Sheep are wonderful livestock to raise that are finally becoming more popular. You’ve got quite a few choices, there are quite a few breeds of sheep!
What are the best breeds of meat sheep and how do you choose the one that will work best for you and your farm?
The best breeds of sheep for meat are: Cheviot, Dorset, Dorper, Hampshire, Katahdin, Shropshire, Southdown, Suffolk and Texel. These breeds are popular as both purebred sheep and for use as terminal sires.
I’ve broken this article down into 3 sections, breeds for meat, better moms (ewes to cross with a meat breed ram, if you want to have more maternal ability in your flock) and how to figure out what type of lamb will work best for you.
Raising Sheep For Profit goes over the numbers of raising sheep and shows you how to find the prices for your area.
9 of the best sheep breeds for meat
The most popular breeds of sheep for meat are:
These 9 sheep are the all stars of lamb production, at least in the U.S. These sheep are breeds that are known for producing growthy, well filled out lambs that produce a nice carcass.
The specific breed you choose should be based on what exactly you want from your sheep. Scroll down to the “Type of sheep best for meat” section to get an idea of the selection parameters you might want to consider.
Pros And Cons Of Raising Sheep is a nice overview of the good and the not so good parts of shepherding.
|Cheviot||all white, no wool on face or head||choice 40-60 pound lambs|
|Dorset||all white||great moms|
an all round type sheep
|Dorper||hair sheep, black head and white body or all white||meaty lambs|
largest hair sheep
|Hampshire||dark head, white body||larger market lambs|
|Katahdin||hair sheep, many colors||great moms|
all round type hair sheep
|Shropshire||dark head, white body||larger market lambs|
|Southdown||lightly colored face, white body, shorter sheep||choice 40-60 pound lambs|
smaller market lambs
|Suffolk||shiny black head, white body, taller sheep||larger market lambs|
|Texel||all white, no wool on head, distinctly wide build||choice 40-60 pound lambs|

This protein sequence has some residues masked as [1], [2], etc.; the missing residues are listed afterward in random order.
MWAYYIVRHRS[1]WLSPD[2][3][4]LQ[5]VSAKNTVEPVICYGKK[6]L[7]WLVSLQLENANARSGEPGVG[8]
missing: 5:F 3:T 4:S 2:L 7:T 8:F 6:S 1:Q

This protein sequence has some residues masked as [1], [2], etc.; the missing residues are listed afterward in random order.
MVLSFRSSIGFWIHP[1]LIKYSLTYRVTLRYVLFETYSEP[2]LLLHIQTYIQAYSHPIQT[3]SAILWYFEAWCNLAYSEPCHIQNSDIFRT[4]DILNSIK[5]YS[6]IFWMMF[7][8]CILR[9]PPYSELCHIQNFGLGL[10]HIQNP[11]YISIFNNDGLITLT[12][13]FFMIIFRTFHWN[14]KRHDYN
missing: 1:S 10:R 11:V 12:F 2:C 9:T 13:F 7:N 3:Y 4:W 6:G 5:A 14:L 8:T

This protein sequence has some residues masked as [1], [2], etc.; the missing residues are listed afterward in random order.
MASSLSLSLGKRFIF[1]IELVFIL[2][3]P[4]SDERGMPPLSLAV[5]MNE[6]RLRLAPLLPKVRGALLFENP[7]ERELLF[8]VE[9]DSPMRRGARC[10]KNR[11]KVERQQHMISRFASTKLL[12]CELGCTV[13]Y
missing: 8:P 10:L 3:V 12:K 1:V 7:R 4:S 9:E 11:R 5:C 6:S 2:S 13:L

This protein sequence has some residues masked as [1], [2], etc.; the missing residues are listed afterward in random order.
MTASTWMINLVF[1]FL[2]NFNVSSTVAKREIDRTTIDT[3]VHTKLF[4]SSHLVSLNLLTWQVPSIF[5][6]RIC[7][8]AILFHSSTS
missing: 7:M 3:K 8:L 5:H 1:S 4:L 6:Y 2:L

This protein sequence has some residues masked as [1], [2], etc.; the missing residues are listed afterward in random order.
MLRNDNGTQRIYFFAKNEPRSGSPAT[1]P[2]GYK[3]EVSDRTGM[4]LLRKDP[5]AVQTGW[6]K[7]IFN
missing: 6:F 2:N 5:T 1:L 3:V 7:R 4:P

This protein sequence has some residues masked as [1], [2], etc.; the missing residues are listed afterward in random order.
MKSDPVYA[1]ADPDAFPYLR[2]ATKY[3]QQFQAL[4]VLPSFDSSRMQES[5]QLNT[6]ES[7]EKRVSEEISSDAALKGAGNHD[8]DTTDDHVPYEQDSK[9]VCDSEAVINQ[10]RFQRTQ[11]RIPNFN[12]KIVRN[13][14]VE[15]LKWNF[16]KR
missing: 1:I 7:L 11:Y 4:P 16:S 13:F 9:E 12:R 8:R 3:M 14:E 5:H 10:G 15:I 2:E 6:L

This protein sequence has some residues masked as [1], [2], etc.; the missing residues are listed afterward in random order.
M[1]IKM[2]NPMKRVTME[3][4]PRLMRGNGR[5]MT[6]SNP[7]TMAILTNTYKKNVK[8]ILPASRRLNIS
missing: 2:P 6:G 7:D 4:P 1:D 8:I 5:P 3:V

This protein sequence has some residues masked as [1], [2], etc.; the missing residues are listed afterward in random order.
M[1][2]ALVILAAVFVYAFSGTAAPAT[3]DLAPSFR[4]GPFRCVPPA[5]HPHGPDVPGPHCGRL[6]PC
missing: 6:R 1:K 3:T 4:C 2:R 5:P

chunky market lambs
You’ll notice that there are a few distinct groupings of the sheep listed above, which are basically white face, black face and hair sheep.
From a production standpoint, it does not matter much which breed you choose (aside from shearing) as long as the lambs are well finished, but your buyers may prefer one look of lamb over another.
10 breeds that are great moms (for better market lambs)
Now, we move to the ewe flock and the idea of producing crossbred lambs, which is something that you may not have considered.
There is nothing wrong with purebred lambs, of course! If you like the list above, stick with the breed that will give you the lambs you want.
However, if you want nice market lambs and more maternal ability on the part of the ewes consider producing crossbred lambs for your meat lambs. This is common in most bigger flocks producing market lambs.
Easy Breeds Of Sheep goes over a list of versatile, easy to raise sheep breeds that are good choices for just about anyone.
Sheep breeds that are great moms to produce purebred or crossbred lambs:
- Border Leicester
- North Country Cheviot
For dry, range type areas: consider Columbia, Rambouillet or Targhee.
For small farm flocks: consider Border Leicester, Coopworth, Dorset, Polypay or Tunis.
For sheep with an extended breeding season: consider Dorset, Katahdin, Polypay or Tunis.
For easy to care for, hardy sheep: consider North Country Cheviot or Katahdin.
While these breeds themselves are not specifically known for their market lamb production, they are known for being great moms and are popular to use as a ewe flock which is crossed with a meat type ram to produce market lambs.
The reason I include these breeds in a meat sheep list is that sometimes meat sheep, while capable of producing beautiful market lambs are not the best moms or do not have great lambing percentages.
Using maternal type ewes crossed with meat type rams will give you the best of both worlds, great moms that have and raise more lambs and nice carcass traits from the ram.
If both parents are from the meat group, you get one super lamb per mom, rather than two slightly less awesome but still very nice lambs that you get when you have maternal moms crossed with a meat group ram.
Why would you want the slightly less meaty lambs? Because you have two of them so for the money and time you have in the ewe, you will get twice as much income from her lambs when compared to selling the single lamb.
Type of sheep best for meat
The best type of sheep for meat is more of a question of what your area’s lamb buyers want in an ideal lamb. If you are your customer, then get the sheep that you want. If you are selling at least some of the lambs, read on.